doesn't work in your case. If you create one of them after instantiation HelperClass

and Set

in yours ReadyEvent

, then all you have to do is add it WaitOne

at the bottom of your constructor ConfWizard

. Yes, it WaitOne

will block, but this is the behavior (that your constructor ConfWizard

doesn't return until everything is ready) you want, right?



My first thought was "Use a wait handle", but as you said at the end of your post, this won't work as the event will try to raise the UI thread, but block it while it waits for the UI thread.

(I assume this doesn't work. If it is hoisted up on a background thread - just use ManualResetEvent to signal that the UI thread is ready.)

One alternative solution is to render the form even if the helper is not ready, and redirect all the actions of the helper class to an action queue that is processed when they are ready:

private Queue actions = new Queue();

public void DoSomethingToHelper()
      Action work = new Action(DoSomethingToComponent);
       // Real work here.


Then, when it's ready, you go through and process all the actions:

private helper_ReadyEvent()
    foreach (Action action in actions)




I tried to use the ManualResetEvent object (by calling Set in the event handler), but the WaitOne calls block and therefore the event is not handled by the application app.

This should mean that either ReadyEvent is called on the same thread as the ctor, or that the HelperClass needs a UI thread. This is a bit of a pickle since you can't delay the constructor.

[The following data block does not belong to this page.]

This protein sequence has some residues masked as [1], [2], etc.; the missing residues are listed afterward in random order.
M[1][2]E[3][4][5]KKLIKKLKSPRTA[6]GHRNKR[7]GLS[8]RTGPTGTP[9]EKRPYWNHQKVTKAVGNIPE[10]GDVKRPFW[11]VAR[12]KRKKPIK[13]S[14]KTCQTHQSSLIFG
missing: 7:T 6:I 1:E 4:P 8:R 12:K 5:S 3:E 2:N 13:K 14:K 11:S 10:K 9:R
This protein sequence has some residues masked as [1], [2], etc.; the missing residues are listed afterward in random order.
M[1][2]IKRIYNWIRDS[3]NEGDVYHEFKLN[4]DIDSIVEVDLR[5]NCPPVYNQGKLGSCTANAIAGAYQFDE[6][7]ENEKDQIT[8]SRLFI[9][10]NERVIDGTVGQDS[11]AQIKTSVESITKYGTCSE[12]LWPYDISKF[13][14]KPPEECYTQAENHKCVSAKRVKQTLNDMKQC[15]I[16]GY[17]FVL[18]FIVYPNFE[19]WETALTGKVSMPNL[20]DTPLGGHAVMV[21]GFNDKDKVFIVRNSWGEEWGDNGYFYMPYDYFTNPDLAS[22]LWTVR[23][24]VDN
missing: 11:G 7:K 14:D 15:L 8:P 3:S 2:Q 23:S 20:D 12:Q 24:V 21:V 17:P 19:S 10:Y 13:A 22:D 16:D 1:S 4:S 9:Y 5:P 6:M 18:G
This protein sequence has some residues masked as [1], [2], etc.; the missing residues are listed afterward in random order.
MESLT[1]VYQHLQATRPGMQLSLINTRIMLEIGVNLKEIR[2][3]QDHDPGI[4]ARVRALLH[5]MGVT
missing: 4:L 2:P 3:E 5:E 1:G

If the HelperClass just needs to handle some window message, you can inject Application.DoEvents .

class ConfWizard {
    private ManualResetEvent _init = new ManualResetEvent(false);

    public ConfWizard() {
       var h = new HelperClass();
       h.ReadyEvent += this.helper_ReadyEvent;

       do {
       } while (!_init.WaitOne(1000));

   private void helper_ReadyEvent() {

class HelperClass {
   public event Action ReadyEvent;

   public void StartUp() {
      ThreadPool.QueueUserWorkItem(s => {
         var e = this.ReadyEvent;
         if (e != null) e();


Otherwise - I think you will have to either create asynchronously through the factory, or just deal with the fact that it HelperClass

might not be ready and rework or disable the UI if needed.


Is there [DoEvents] as scary as in VB6?

For many people , yes . But, IMO, it (as usual) depends on the scenario. You have to be careful with it because of the possible re-entry - if you are running as a result of a windowed message then you might have to guard against this.

FWIW, the most common use of DoEvents is to redraw the screen due to long running time that would otherwise freeze the UI. In this case, yes, .NET gives you many better ways to deal with streams. But if you just want to get the UI thread (which you do), I ( and others ) see no problem with some carefully and carefully placed DoEvent calls. And honestly, I think this is the least complex of your options (without rewriting HelperClass, of course).



why don't you connect

helper.StartUp ();

to helper.ReadyEvent also?